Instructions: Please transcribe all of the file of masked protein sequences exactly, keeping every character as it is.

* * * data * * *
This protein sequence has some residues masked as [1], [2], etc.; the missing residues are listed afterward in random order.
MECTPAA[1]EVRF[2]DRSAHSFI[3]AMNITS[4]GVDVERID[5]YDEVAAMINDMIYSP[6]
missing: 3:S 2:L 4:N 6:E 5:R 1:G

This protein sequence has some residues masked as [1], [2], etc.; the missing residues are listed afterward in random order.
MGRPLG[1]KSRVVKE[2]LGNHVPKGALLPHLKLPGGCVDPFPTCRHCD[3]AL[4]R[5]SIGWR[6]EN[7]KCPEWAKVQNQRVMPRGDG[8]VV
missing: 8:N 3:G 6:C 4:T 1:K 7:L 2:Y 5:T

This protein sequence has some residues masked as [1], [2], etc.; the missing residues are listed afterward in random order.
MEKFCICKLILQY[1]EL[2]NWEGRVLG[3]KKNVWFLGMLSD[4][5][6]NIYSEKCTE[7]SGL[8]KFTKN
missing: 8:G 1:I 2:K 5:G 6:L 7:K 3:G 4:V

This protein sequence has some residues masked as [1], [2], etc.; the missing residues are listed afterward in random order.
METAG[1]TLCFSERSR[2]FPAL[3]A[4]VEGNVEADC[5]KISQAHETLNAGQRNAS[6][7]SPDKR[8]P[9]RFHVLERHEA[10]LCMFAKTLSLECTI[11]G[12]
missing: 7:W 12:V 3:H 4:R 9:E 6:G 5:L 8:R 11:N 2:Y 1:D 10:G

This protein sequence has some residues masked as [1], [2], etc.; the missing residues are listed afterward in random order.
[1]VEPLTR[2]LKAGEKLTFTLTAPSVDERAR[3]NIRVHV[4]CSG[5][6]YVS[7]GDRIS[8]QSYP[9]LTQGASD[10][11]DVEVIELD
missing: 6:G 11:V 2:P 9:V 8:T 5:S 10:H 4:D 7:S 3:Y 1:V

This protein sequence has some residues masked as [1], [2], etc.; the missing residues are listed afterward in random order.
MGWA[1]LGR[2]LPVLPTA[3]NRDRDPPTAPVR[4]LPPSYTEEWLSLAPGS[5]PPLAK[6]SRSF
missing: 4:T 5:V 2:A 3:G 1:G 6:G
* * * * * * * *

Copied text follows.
This protein sequence has some residues masked as [1], [2], etc.; the missing residues are listed afterward in random order.
MECTPAA[1]EVRF[2]DRSAHSFI[3]AMNITS[4]GVDVERID[5]YDEVAAMINDMIYSP[6]
missing: 3:S 2:L 4:N 6:E 5:R 1:G

This protein sequence has some residues masked as [1], [2], etc.; the missing residues are listed afterward in random order.
MGRPLG[1]KSRVVKE[2]LGNHVPKGALLPHLKLPGGCVDPFPTCRHCD[3]AL[4]R[5]SIGWR[6]EN[7]KCPEWAKVQNQRVMPRGDG[8]VV
missing: 8:N 3:G 6:C 4:T 1:K 7:L 2:Y 5:T

This protein sequence has some residues masked as [1], [2], etc.; the missing residues are listed afterward in random order.
MEKFCICKLILQY[1]EL[2]NWEGRVLG[3]KKNVWFLGMLSD[4][5][6]NIYSEKCTE[7]SGL[8]KFTKN
missing: 8:G 1:I 2:K 5:G 6:L 7:K 3:G 4:V

This protein sequence has some residues masked as [1], [2], etc.; the missing residues are listed afterward in random order.
METAG[1]TLCFSERSR[2]FPAL[3]A[4]VEGNVEADC[5]KISQAHETLNAGQRNAS[6][7]SPDKR[8]P[9]RFHVLERHEA[10]LCMFAKTLSLECTI[11]G[12]
missing: 7:W 12:V 3:H 4:R 9:E 6:G 5:L 8:R 11:N 2:Y 1:D 10:G

This protein sequence has some residues masked as [1], [2], etc.; the missing residues are listed afterward in random order.
[1]VEPLTR[2]LKAGEKLTFTLTAPSVDERAR[3]NIRVHV[4]CSG[5][6]YVS[7]GDRIS[8]QSYP[9]LTQGASD[10][11]DVEVIELD
missing: 6:G 11:V 2:P 9:V 8:T 5:S 10:H 4:D 7:S 3:Y 1:V

This protein sequence has some residues masked as [1], [2], etc.; the missing residues are listed afterward in random order.
MGWA[1]LGR[2]LPVLPTA[3]NRDRDPPTAPVR[4]LPPSYTEEWLSLAPGS[5]PPLAK[6]SRSF
missing: 4:T 5:V 2:A 3:G 1:G 6:G